IRS Announces Tesla Plug-In Electric Vehicle Credit is Now Reduced

Friday, January 4th, 2019

The IRS recently announced that Tesla has sold more than 200,000 vehicles that are eligible for the plug-in electric drive motor vehicle credit. What does this mean? This essentially means that the amount of the available tax credit is going to be reduced for vehicles being purchased Jan 1, 2019 or after.

If you purchased your qualifying vehicle before Jan 1, 2019, you may receive a credit up to $7,500. For vehicles purchased between Jan 1, 2019 – June 30, 2019, the credit has been reduced to $3,750. Then starting July 1, 2019, the credit will be dropped to $1,875 for the rest of 2019. After Dec 31, 2019, there will be no credit at all for the purchase of the Tesla vehicle.

Please consult your tax advisor before purchasing to make sure you are eligible for the tax credit.

Changes to the Entertainment & Meals Deductions for 2018

Thursday, November 29th, 2018

The new tax law eliminates the deduction for expenses related to entertainment, amusement, or recreation. These entertainment expenses were previously 50% deductible but as of 2018 they are not deductible. This means that if you bring a client to a sporting event, you cannot deduct any of the costs associated with the event such as the cost of the tickets, transportation, parking, etc. Meals, on the other hand, are still 50% deductible.

Taxpayers can still deduct 50% of the costs of a meal as long as the purpose of the dinner was for business reasons, basically meaning business must be discussed during the meal. The 50% deductible meals include meals with clients, employees/coworkers, and meals while traveling.

Please consult your tax advisor on all the above issues.

“Tax Transcript” Email Scam

Tuesday, November 20th, 2018

The scammers are back at it again, they seem to never take any days off. This time they are impersonating the IRS and are claiming to be sending you your tax transcript in order to trick you into opening documents that contain malware. The scammers are pretending to be from “IRS Online” and have been using the title “Tax Account Transcript” (or something close to this title) to try to get taxpayers to open the email.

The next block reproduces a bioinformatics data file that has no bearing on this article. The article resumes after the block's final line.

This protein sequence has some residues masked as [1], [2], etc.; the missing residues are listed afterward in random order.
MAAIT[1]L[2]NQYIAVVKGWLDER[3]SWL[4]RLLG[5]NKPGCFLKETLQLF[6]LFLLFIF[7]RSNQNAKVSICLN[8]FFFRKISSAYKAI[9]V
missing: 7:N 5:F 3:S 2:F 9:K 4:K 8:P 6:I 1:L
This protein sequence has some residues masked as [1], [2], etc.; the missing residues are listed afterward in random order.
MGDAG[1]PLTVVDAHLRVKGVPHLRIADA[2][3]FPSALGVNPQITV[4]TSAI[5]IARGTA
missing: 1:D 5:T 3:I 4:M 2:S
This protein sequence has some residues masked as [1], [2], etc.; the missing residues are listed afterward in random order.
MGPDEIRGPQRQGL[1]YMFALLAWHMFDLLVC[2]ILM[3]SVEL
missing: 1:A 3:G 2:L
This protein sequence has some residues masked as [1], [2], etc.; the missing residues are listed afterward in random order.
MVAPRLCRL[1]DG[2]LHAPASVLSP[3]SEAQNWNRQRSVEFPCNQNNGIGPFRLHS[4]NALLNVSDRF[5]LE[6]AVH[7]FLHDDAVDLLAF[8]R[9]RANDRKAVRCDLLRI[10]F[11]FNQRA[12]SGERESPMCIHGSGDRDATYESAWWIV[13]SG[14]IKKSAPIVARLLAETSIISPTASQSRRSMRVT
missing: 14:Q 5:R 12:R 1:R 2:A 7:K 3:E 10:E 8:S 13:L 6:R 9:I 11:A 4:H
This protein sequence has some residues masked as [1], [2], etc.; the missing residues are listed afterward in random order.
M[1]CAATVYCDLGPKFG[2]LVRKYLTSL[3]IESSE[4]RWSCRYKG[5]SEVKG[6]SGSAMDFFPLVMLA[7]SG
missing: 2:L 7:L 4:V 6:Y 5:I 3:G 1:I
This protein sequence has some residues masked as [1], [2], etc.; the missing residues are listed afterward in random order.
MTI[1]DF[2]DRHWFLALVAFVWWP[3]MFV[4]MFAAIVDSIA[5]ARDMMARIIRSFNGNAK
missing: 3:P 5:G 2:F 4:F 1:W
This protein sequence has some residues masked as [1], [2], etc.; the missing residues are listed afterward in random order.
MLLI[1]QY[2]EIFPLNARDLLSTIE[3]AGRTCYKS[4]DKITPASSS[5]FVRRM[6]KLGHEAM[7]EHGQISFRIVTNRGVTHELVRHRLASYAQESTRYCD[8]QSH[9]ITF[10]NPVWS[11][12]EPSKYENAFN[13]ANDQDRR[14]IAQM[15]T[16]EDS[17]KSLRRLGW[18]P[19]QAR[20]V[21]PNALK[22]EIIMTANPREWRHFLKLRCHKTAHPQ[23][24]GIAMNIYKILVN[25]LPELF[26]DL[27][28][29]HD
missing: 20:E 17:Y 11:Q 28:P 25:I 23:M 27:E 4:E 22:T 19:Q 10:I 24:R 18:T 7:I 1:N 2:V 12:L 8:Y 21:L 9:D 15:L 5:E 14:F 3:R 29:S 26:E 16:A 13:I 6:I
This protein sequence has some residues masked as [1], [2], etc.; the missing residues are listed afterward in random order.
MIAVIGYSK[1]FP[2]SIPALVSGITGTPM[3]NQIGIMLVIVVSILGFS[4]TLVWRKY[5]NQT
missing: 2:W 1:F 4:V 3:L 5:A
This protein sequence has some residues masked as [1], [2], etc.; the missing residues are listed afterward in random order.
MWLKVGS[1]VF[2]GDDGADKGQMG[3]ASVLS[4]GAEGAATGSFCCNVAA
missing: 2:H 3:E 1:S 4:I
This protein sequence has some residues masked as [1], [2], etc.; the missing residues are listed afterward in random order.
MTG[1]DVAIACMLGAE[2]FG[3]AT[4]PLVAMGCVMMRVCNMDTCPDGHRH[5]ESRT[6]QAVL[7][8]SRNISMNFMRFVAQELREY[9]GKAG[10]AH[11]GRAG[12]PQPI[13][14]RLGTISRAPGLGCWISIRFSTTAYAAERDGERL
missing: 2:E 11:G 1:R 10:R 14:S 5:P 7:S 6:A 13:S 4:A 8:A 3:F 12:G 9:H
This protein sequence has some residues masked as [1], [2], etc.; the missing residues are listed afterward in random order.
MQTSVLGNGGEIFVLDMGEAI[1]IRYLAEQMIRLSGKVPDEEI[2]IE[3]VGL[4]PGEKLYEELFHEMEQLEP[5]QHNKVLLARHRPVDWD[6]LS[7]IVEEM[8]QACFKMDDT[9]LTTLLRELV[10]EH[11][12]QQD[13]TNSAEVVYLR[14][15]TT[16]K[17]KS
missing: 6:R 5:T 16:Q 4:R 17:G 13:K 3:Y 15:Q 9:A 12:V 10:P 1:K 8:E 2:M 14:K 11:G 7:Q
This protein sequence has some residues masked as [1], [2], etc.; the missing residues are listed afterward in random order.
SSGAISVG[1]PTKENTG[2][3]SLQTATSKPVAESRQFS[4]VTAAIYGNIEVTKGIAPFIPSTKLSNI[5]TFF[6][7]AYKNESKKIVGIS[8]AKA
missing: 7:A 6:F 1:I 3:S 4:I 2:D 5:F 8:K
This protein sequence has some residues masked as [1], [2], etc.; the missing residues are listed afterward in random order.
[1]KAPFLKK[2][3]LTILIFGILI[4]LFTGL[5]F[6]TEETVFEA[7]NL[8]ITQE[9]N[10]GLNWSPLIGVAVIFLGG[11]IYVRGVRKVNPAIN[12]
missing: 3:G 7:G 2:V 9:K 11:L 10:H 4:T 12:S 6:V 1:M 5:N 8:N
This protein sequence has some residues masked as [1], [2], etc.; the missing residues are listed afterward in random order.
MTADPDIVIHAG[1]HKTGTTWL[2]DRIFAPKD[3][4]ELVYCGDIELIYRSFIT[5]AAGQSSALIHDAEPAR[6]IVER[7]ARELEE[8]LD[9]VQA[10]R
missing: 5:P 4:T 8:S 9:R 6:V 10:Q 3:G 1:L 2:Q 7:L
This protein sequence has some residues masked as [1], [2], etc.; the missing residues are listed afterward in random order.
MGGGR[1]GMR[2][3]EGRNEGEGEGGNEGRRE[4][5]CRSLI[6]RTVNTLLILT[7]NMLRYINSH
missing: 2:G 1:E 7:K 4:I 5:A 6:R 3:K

As a reminder, the IRS WILL NEVER send unsolicited emails to the public and would never email documents containing your personal information. If you should receive the email the IRS urges taxpayers not to open the email or the attachment.

Please consult your tax advisor on all the above information.

The New Tax Laws and Your Tax Return

Friday, November 2nd, 2018

The IRS is urging taxpayers to review the new tax laws prior to filing their 2018 in order to avoid any unexpected surprises. The IRS has created Publication 5307, which is a great guide to help taxpayers get ready for the new changes for 2018. The guide breaks down the information in basic terms so it is easier to follow and understand. It goes over certain topics such as:

• The child tax credit increasing.
• Suspension of personal exemptions.
• The standard deduction increasing.
• A new credit for other dependents.
• Certain deductions being eliminated.
• Updating your withholdings from your paychecks.
• Paying estimated taxes.

Every taxpayer should be prepared for these changes. The link to the publication is:

Please consult your tax advisor on all the above information.

Tips to Get Penalty Relief From the IRS

Thursday, September 6th, 2018

It is pretty common for a taxpayer to receive a letter in the mail from the IRS stating they are being charged penalties/interest if they underpaid their taxes during any given year. This may occur because the taxpayer may not have had enough taxes withheld from their weekly paychecks or if the person is self-employed, estimated taxes may not have been paid during the year. For example if you owe $10,000 when you file your tax return, the IRS will send you a follow up letter charging you additional penalties/interest on top of the $10,000 because you didn’t pay what was due during the year. Penalties arise from instances such as failing to file a return or failing to pay your taxes due on time. The IRS does offer possible penalty relief for certain circumstances.

• Reasonable Cause – If the taxpayer can show they tried to meet their obligations but could not do so for a legitimate reason, such as a natural disaster or a death in the immediate family, the IRS may consider penalty relief.

• Administrative Waiver and First Time Penalty Abatement – To qualify for this you didn’t previously have to file a return or had penalties for the three tax years prior to the tax year in which the IRS assessed a penalty, filed all returns/extensions on time, or paid/arranged to pay any tax due.

• Statutory Exception – Taxpayers who received incorrect written advice from the IRS may qualify for this type of relief.

The IRS does offer a “Penalty Appeal -Online Self-Help Tool” if you’re your request for penalty relief was denied. This can be found at the following link:

Please consult your tax advisor on all the above information.